ALBUM REVIEW: Dry Cleaning – Stumpwork | NARC. | Reliably Informed | Music and Creative Arts News for Newcastle and the North East

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Released: 21.10.22






Image by Ben Rayner

Dry Cleaning are a bit of an incongruous beast, a sort of microbial science fair experiment that feels as if it has mutated in the Petri dish, gaining in the process sentience and mastery of a billowing tongue powered by a brilliantly bizarre mind.

The South London four-piece came into being in 2018, and in the years since have progressed from enthusiastically-endorsed post-punk curio to fully-fledged darlings of a thriving scene with admirable haste.

For the uninitiated, the quartet have carved out their niche with an alchemical blend of savvy, hypnotic, looping instrumentals and spoken word vocals that are as surreal and soothing as they are intangibly moreish.

Cynics might argue that Dry Cleaning’s originality only runs as deep as your personal acquaintance with The Fall or Annette Peacock, but rarely have comparable blueprints been delivered with front-woman Florence Shaw’s undying devotion to nonchalance, or with lyrics this evocative and downright scatterbrained. Imagine a cartoonishly disinterested call centre worker reciting passages of Bob Dylan’s Tarantula, and you might be halfway there.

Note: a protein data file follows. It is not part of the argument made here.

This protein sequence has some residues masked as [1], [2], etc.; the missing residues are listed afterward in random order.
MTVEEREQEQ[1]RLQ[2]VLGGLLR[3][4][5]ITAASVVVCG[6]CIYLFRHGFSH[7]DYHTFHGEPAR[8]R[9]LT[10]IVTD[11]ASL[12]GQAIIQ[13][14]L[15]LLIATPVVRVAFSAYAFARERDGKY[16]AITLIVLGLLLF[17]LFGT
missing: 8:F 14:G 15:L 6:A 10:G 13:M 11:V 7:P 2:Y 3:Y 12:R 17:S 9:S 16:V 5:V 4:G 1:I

Established advocates will be pleased to hear that sophomore album Stumpwork continues to uphold many of the tenets that have served the band so well thus far, but there are signs of growth here too.

Standout track Kwenchy Kups, for instance, brings to mind The Smiths had Morrissey been a bored woman at a zoo dealing in see-sawing monologues about otters, rather than a bequiffed baritone with a morbid eye for double decker buses.

Elsewhere, lead single Don’t Press Me is a short, sharp stab of acerbic, gaming-mouse-related avarice, with a chorus that flirts with that most precious of Stumpwork’s commodities – something almost approaching an actual melody – while Hot Penny Day sleazes along like the score to an ‘80s detective show about a coven of loquacious witches.

All of this is to say that there are bright moments littered throughout, not least in Shaw’s lyrical musings, which constantly prickle with the nagging suspicion that she picks them at random from a Dadaist tombola drum.

Personal taste will dictate whether or not you find all of the monotone to be a little too monotonous, but for those with a stomach for witty nonsense and the bewitchment of post-punk’s more repetitive tendencies, Dry Cleaning have once again proven they are a captivating proposition.


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